In Minnesota, some people are content to cozy up next to the fire with a good book and concentrate on staying warm.
For others, though, it’s time to get excited — because it’s time to break out the snowmobiles and head to the nearest trail…or take a sledding trip to the UP! It’s a popular activity, and for good reason: Snowmobiling allows you to explore natural areas that may be hard to access by foot (or snowshoe), and provides a different kind of excitement than skiing or hiking.
Of course, snowmobiling presents some dangers as well. And here at Town & Country Insurance, we want you to make it home safely after your day in the snow. Read on for safety tips from the American Council of Snowmobile Associations — and keep in mind that following these will not only help you stay safe, but also influence equitable treatment of snowmobile access by government, agencies and landowners.
SPEED: Speed is a major factor in many snowmobile crashes. Always keep your speed slow enough to ensure that you’re in control.
ALCOHOL: Use of alcohol or any other drug that causes impairment is a leading cause of snowmobile-related fatalities. It’s best to refrain from any use at all before and during outings because of potential effects on vision, reaction time, balance and coordination. When combined with excess speed in particular, the results can be deadly.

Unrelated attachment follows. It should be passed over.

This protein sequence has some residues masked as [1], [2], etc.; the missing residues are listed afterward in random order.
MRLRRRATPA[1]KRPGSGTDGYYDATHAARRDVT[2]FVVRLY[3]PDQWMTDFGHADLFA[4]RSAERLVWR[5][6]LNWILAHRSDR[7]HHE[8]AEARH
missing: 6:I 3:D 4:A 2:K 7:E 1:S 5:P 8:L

AVALANCHE: More than 90 percent of the time, avalanches that involve people are triggered by the victims. Learn to follow avalanche safety procedures and always know the risks at all times.
RIDING AT NIGHT: Nighttime snowmobiling is fun, but extra caution should be used. Ride at slower speeds so as not to override your headlights (which generally illuminate your path for about 200 feet). Faster speeds could mean that you have little or no time to react to an obstacle in your path.
ROADWAYS: Always keep an eye out for vehicles, as many trails are located alongside roadways and can cross over them. Be sure to stop fully at all stop signs and unmarked road crossings.
CLOSED AREAS: Areas may be closed to snowmobiles due to hazardous conditions, wintering wildlife, non-motorized recreation or by landowner request. It’s important to honor these closures for safety purposes and to help protect access to other riding areas.
While it’s extremely important to follow these tips for your personal safety, it’s also vital to encourage others to snowmobile safely as well. Helping to educate others will not only promote safety for all snowmobilers, but also protect the sport’s image as well.
Whether you’re a new rider or have been on the trails for years, ask yourself if you could be riding more safely. There are many more winters to come, and we want you to be able to enjoy as many of them as possible!